This is a segment of Bautis Financial’s college planning series, which includes webinars, podcast episodes, blog posts and downloadables to aid college-bound students and families in the admissions process. Visit our college planning hub for more valuable resources.
Federal and state income tax filers may be eligible for tax credits, deductions, exclusions and savings plans to help with expenses for higher education. But what’s the difference?
Tax Credit: Reduces the amount of income tax you may have to pay.
Deduction: Reduces the amount of your income that is subject to tax, thus generally reducing the amount of tax you may have to pay.
Exclusion: A taxpayer won’t have to pay income tax on the benefit they’re receiving, but also won’t be able to use that same tax-free benefit for a deduction credit.
Savings Plan: Certain plans allow the accumulated earnings to grow tax-free until distribution, or allow the distribution to be tax-free, or both.
The Internal Revenue Service (IRS) Publication 970 explains details such as income limits, eligibility requirements, qualified expenditures and how to claim benefits. The IRS also has a Tax Benefits for Education Information Center online that lists the programs, some of which are highlighted below.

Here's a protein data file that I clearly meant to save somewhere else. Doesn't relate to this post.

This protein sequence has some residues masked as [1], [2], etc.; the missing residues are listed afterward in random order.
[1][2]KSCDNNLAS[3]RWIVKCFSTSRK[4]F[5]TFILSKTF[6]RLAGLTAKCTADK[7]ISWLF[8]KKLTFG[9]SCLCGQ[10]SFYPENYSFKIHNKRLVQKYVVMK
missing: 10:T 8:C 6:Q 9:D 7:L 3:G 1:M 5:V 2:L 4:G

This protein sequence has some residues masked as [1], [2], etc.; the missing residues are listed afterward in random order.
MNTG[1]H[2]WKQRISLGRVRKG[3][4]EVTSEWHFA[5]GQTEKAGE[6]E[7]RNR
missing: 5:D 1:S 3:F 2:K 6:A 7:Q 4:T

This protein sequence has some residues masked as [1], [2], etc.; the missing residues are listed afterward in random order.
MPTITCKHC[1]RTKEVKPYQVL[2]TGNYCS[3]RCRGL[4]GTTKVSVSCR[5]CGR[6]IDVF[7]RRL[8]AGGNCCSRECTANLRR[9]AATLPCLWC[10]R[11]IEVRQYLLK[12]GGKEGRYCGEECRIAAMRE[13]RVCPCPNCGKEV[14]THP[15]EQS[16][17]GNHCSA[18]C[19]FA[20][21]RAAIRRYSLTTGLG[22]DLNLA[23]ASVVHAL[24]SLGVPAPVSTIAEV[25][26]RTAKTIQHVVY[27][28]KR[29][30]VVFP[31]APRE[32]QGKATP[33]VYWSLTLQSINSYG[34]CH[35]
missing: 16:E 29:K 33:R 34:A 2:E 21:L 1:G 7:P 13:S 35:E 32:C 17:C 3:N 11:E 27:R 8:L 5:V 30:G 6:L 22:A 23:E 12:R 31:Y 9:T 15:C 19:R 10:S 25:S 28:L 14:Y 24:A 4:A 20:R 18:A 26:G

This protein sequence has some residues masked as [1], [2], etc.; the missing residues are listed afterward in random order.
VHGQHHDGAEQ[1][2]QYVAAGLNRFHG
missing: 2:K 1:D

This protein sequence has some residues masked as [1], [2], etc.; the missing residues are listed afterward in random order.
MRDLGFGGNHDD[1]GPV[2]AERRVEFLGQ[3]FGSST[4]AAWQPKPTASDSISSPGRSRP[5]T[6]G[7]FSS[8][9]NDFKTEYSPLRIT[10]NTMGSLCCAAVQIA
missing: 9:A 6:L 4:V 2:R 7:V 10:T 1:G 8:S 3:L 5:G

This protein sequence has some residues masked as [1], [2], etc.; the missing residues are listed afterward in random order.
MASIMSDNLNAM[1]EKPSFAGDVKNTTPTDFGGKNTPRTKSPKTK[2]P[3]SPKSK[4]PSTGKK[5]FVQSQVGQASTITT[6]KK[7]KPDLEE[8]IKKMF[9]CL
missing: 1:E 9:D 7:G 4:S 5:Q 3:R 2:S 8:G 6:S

- American Opportunity Tax Credit: Allows taxpayers to claim up to $2,500 per student per year for the first four years for qualified tuition and related expenses.
- Lifetime Learning Tax Credit: An individual income tax credit equal to 20% of the first $10,000 of qualified and related expenses paid per year, up to a maximum credit of $2,000.
- Tuition and Fees Deduction: Qualified tuition and related expenses may be deducted up to $4,000. The deduction is only available if the taxpayer’s modified adjusted gross income (MAGI) is $80,000 or less for single filers.
- Student Loan Interest Deduction: Up to $2,500 of the interest you paid on student loans on your federal individual income tax return may be deducted if the taxpayer’s MAGI is $70,000 or less for single filers.
- Qualified Tuition Programs (529 Plans): Withdrawals from Qualified Tuition Programs, used to pay education expenses, are made tax-free.
Even if you normally wouldn’t file a tax return due to your income level, be sure to do so if you’re enrolled in higher education and qualify for one of these benefits.
Consult a Certified Public Accountant for assistance in implementing these benefits. Contact us to provide a CPA recommendation.